Last time, I finished paper macheing my armor plate pieces and creating basic elements of the female Tusken Raider bib.
Today, I’ll be tackling some of the (only) details.
Armor Plate Bezels
To create the metal bezels on the face of each plate, I first traced one of my cardboard pieces into my notebook. Then, I sketched what looked like the right size bezel onto the tracing.
I wanted the bezels to be identical, so I thought that creating a mold would work best.
I created a mold from white Sculpey by tracing my drawn oval with graphite pencil, then pressing a cube of Sculpey onto the oval. This transferred the exact oval size onto the Sculpey! I then carved out the oval to the depth that I thought looked good. I totally eyeballed it.
For the bezels, I decided that the Crayola Model Magic would work best. They sell it in ‘single packs’, so you don’t have to buy much. It is easy to mold and dries lightweight. I have muscle issues, so the last thing I wanted was to be weighed down by this armor bib. Making everything as lightweight as possible is a theme that you’ll notice in my work.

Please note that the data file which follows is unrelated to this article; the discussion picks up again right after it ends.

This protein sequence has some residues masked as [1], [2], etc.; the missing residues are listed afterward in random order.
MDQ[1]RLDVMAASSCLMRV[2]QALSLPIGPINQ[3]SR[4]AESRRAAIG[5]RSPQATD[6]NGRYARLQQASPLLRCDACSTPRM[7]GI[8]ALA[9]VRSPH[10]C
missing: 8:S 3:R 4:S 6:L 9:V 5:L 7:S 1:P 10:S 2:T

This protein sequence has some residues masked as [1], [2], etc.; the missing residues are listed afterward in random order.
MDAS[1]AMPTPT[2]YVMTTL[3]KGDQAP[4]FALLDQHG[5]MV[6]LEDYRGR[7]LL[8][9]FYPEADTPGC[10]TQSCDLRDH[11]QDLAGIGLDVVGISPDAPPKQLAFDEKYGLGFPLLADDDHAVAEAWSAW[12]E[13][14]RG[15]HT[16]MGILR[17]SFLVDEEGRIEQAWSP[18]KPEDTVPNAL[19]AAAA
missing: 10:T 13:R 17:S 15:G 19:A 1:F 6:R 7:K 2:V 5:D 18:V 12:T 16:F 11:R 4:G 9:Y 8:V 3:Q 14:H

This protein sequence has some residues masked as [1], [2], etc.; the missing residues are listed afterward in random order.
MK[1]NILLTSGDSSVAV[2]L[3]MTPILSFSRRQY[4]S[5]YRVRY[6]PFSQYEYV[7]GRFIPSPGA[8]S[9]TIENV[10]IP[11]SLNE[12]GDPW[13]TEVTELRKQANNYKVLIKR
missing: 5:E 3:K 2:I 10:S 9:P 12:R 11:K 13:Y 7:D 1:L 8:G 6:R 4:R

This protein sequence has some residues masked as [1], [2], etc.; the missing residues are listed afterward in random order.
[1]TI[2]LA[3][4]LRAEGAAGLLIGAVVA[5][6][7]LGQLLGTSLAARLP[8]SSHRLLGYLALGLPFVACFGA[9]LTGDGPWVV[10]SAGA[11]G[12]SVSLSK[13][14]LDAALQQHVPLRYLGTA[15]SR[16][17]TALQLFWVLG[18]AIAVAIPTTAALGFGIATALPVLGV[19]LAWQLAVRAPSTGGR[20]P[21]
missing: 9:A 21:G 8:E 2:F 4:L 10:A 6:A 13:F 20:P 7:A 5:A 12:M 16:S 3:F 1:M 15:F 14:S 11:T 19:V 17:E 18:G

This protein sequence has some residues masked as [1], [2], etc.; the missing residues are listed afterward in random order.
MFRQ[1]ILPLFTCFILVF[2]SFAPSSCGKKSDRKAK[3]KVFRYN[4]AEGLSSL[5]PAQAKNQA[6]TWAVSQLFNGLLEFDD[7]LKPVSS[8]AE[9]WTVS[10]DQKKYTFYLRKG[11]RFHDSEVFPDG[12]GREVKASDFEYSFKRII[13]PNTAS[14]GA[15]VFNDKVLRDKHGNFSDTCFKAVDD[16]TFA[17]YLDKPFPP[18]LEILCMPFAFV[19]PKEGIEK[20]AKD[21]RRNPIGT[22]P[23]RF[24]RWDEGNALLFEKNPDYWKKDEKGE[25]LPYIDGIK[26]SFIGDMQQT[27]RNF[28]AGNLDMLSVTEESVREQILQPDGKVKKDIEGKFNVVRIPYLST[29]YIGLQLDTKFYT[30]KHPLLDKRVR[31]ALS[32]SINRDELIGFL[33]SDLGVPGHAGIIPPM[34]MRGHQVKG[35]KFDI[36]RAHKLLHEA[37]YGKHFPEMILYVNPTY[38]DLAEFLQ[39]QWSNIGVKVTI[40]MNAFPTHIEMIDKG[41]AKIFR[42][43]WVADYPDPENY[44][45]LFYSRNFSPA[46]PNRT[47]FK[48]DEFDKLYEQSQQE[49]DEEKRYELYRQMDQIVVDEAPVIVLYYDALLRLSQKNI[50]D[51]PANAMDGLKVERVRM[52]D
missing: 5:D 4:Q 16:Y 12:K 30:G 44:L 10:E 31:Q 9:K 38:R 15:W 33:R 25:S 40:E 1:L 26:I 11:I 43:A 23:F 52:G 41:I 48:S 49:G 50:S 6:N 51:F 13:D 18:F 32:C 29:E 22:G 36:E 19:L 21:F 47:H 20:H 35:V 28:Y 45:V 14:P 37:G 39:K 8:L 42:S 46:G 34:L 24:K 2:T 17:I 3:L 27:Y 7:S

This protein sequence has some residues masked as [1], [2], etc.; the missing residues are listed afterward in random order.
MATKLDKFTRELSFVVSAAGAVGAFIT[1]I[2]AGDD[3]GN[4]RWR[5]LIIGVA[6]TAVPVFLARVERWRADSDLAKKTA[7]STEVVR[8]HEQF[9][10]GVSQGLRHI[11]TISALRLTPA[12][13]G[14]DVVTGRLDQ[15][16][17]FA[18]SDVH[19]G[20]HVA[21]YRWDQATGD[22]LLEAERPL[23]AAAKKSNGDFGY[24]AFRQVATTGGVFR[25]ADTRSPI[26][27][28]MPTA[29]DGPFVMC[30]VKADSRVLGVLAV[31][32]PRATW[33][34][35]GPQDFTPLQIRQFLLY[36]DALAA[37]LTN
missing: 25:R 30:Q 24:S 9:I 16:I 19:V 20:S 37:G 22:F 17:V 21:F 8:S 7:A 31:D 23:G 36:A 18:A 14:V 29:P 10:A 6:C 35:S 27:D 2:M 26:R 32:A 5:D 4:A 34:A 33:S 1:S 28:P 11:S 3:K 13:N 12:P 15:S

Bezel measurements are 1″ wide, 1/2″ tall, 3/8″ high
I didn’t fire my Sculpey mold before using it to mass produce the bezels. I didn’t need to, because the Model Magic was so much softer than the Sculpey. I did wipe some oil on the mold before each impression, to keep the Model Magic from sticking. This made it a lot easier to remove the Model Magic from the mold after pressing.
So far, I’m loving the Model Magic to make simple costume elements. It can get damaged easily, but Tusken Raiders are grungy, anyhoo. My mold wasn’t perfect at first, but I was able to experiment with the Model Magic, and then dig my mold a little deeper.
Think my bezels will survive Marcon?
Right now, all of my armor plate pieces are sculpted and ready to be painted!